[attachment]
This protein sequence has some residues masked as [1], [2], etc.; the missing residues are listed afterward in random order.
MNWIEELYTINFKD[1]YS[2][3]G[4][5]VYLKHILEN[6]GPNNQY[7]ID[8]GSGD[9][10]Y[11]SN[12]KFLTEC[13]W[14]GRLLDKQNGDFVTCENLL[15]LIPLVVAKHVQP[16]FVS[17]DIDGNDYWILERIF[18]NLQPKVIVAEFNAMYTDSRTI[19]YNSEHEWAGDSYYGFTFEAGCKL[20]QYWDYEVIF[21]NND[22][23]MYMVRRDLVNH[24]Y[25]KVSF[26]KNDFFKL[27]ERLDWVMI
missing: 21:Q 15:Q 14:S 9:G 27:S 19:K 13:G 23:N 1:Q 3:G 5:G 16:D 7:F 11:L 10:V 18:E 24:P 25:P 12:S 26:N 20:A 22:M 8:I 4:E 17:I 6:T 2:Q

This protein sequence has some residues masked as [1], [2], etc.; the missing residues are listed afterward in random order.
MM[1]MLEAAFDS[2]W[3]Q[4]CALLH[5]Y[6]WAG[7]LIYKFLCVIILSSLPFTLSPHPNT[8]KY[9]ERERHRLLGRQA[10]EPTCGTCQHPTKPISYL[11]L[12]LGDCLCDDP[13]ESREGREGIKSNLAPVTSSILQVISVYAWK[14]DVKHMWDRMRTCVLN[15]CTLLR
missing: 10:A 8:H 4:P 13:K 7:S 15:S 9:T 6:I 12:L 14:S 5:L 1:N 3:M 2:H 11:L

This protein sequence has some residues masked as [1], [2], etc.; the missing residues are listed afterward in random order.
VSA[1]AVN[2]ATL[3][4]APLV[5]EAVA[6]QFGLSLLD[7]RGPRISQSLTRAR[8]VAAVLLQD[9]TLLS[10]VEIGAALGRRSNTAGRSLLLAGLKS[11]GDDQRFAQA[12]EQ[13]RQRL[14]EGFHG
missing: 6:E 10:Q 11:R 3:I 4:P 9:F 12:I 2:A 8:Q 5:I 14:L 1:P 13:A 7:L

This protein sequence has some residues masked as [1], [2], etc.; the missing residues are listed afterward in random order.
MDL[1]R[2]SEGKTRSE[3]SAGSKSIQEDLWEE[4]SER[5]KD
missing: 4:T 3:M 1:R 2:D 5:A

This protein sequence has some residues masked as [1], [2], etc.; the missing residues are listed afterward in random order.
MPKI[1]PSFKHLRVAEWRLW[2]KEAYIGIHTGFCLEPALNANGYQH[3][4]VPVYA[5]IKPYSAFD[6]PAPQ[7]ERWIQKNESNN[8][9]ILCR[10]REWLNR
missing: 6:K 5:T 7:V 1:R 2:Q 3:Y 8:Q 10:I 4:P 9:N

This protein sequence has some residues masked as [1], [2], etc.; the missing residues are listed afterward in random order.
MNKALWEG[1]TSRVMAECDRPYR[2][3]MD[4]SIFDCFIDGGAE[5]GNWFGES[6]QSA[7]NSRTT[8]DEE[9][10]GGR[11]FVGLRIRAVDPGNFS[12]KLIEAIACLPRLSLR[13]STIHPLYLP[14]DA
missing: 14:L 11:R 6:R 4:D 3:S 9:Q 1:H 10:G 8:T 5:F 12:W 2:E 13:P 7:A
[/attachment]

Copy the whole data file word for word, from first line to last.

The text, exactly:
This protein sequence has some residues masked as [1], [2], etc.; the missing residues are listed afterward in random order.
MNWIEELYTINFKD[1]YS[2][3]G[4][5]VYLKHILEN[6]GPNNQY[7]ID[8]GSGD[9][10]Y[11]SN[12]KFLTEC[13]W[14]GRLLDKQNGDFVTCENLL[15]LIPLVVAKHVQP[16]FVS[17]DIDGNDYWILERIF[18]NLQPKVIVAEFNAMYTDSRTI[19]YNSEHEWAGDSYYGFTFEAGCKL[20]QYWDYEVIF[21]NND[22][23]MYMVRRDLVNH[24]Y[25]KVSF[26]KNDFFKL[27]ERLDWVMI
missing: 21:Q 15:Q 14:S 9:G 27:S 19:K 13:G 23:N 1:Q 3:G 5:G 16:D 7:F 11:L 10:V 18:E 24:P 25:P 12:S 26:N 20:A 22:M 8:I 4:E 17:I 6:T 2:Q

This protein sequence has some residues masked as [1], [2], etc.; the missing residues are listed afterward in random order.
MM[1]MLEAAFDS[2]W[3]Q[4]CALLH[5]Y[6]WAG[7]LIYKFLCVIILSSLPFTLSPHPNT[8]KY[9]ERERHRLLGRQA[10]EPTCGTCQHPTKPISYL[11]L[12]LGDCLCDDP[13]ESREGREGIKSNLAPVTSSILQVISVYAWK[14]DVKHMWDRMRTCVLN[15]CTLLR
missing: 10:A 8:H 4:P 13:K 7:S 15:S 9:T 6:I 12:L 14:S 5:L 1:N 3:M 2:H 11:L

This protein sequence has some residues masked as [1], [2], etc.; the missing residues are listed afterward in random order.
VSA[1]AVN[2]ATL[3][4]APLV[5]EAVA[6]QFGLSLLD[7]RGPRISQSLTRAR[8]VAAVLLQD[9]TLLS[10]VEIGAALGRRSNTAGRSLLLAGLKS[11]GDDQRFAQA[12]EQ[13]RQRL[14]EGFHG
missing: 6:E 10:Q 11:R 3:I 4:P 9:F 12:I 2:A 8:Q 5:I 14:L 1:P 13:A 7:L

This protein sequence has some residues masked as [1], [2], etc.; the missing residues are listed afterward in random order.
MDL[1]R[2]SEGKTRSE[3]SAGSKSIQEDLWEE[4]SER[5]KD
missing: 4:T 3:M 1:R 2:D 5:A

This protein sequence has some residues masked as [1], [2], etc.; the missing residues are listed afterward in random order.
MPKI[1]PSFKHLRVAEWRLW[2]KEAYIGIHTGFCLEPALNANGYQH[3][4]VPVYA[5]IKPYSAFD[6]PAPQ[7]ERWIQKNESNN[8][9]ILCR[10]REWLNR
missing: 6:K 5:T 7:V 1:R 2:Q 3:Y 8:Q 10:I 4:P 9:N

This protein sequence has some residues masked as [1], [2], etc.; the missing residues are listed afterward in random order.
MNKALWEG[1]TSRVMAECDRPYR[2][3]MD[4]SIFDCFIDGGAE[5]GNWFGES[6]QSA[7]NSRTT[8]DEE[9][10]GGR[11]FVGLRIRAVDPGNFS[12]KLIEAIACLPRLSLR[13]STIHPLYLP[14]DA
missing: 14:L 11:R 6:R 4:D 3:S 9:Q 1:H 10:G 8:T 5:F 12:W 2:E 13:P 7:A